Then There Was Us

The Process – Matilde Viegas

2021-12-02 – The Process

Adulthood, Family

A self-taught photographer based in Porto, Matilde Viegas’ work deals with themes of intimacy and connection, as well as personal history and identity. Viegas’ themes stem from personal experience documenting issues surrounding family, migration, relationships and queerness. With a professional background in scientific research, her approach is as ethnographic as it is creative and compassionate, thriving in projects where she is required to engage with those that she chooses to photograph.

As part of our online content we believe that discussing the efforts, approach and process behind the project are just as important as the story itself. In our category The Process we ask a series of questions that discuss and explore the approach taken in different aspects of creating, looking at new and old projects, we explore the stories, thoughts, meanings and process behind it all from how a project starts, exploring inspirations and reasoning behind work, to the experiences and mindset of developing a project.

JT: How do you start a project?

MV: I am an avid learner, and a lot of different topics spark my interest. These characteristics are useful when working on assignment: there’s a deadline, and it’s fast-paced, funnel-like work—little time for research, a relatively straightforward goal, fast delivery. However, a personal project requires a continuous, sustained interest. 

Ten years into photographing, I look back and see a pattern: personal projects begin organically with a pervading theme showing up in my photographs, and it becomes clear to me that it isn’t an occasional fling. Once I recognize this, and it makes sense to me, I look for a more profound sense of engagement – most of the times, stemming from an emotional connection to the subject.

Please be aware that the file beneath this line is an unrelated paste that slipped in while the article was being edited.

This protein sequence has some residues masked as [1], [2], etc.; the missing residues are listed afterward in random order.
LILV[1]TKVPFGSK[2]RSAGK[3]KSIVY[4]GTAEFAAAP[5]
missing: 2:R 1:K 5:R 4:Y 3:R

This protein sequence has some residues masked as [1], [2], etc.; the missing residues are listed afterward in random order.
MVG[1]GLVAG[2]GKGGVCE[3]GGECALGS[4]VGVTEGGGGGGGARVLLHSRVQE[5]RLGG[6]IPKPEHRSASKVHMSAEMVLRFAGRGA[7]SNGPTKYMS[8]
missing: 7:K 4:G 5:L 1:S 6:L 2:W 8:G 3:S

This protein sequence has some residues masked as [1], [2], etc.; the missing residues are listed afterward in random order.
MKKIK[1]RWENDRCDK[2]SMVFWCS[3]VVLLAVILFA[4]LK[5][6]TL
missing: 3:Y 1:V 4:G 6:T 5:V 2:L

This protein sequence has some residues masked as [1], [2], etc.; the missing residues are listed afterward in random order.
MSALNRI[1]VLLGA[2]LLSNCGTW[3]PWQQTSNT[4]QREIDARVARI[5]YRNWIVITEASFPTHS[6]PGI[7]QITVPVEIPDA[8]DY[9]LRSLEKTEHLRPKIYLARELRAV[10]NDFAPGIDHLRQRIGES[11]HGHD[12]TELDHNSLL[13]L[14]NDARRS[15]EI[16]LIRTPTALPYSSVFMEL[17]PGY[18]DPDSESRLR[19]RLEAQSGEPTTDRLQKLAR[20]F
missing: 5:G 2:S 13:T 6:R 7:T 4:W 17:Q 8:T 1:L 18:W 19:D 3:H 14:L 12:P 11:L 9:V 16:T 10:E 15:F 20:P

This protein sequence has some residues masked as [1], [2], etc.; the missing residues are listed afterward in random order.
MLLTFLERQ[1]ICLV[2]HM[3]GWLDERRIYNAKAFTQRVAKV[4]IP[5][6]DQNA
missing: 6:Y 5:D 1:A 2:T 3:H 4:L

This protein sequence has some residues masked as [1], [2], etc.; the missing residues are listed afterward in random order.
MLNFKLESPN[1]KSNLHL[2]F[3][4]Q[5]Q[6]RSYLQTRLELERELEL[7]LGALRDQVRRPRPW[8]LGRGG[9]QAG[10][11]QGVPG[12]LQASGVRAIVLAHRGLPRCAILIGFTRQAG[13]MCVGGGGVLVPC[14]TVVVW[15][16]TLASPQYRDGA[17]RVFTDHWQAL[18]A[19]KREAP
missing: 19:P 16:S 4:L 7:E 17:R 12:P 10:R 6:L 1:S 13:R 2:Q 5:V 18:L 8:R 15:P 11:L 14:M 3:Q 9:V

On a second stage, I map out what this project means to me – and, so far, it’s been about family, relationships, intimacy. I establish my own set of descriptors: feelings, interests, and identifying my primary motivation, are crucial to understanding how the project needs to evolve. Mindmaps are quite useful at this stage and a notebook if you are the writing type (like me). While researching, note-taking can be daunting to organize, so I rely on apps and tools, I like MindNode for the mind mapping, and Asana or any other project management app to keep track of all the different stages involved in a project.

Once I have a more precise starting point, I try to branch out, looking for research and approaches outside of my own experience. Seeing how others explore a theme related to mine allows me to look at my own work from a different perspective. 

The execution part of the process happens in bursts. I start by making contacts, arranging travels if necessary, define where I will photograph, which settings, which format and equipment, etc. I establish short periods of time to photograph, in which I can focus on producing the images: this allows me to remove distractions and interruptions, and get into a flow. 

Afterwards, I go into a period of review and retrospective. Analyzing the photographs, processing and scanning, enlarging, writing, all of this period of non-production allows me to recenter and reroute. 

A systematic approach to a personal, emotionally-driven project creates the necessary scaffold for unpredictability to happen in a useful way. Failure is a massive part of it, so better take advantage of it while limiting its risks. 

On a side-note: I was able to streamline the process after many years of not being able to do it, and my main goal here to save you all the drama and inner turmoil.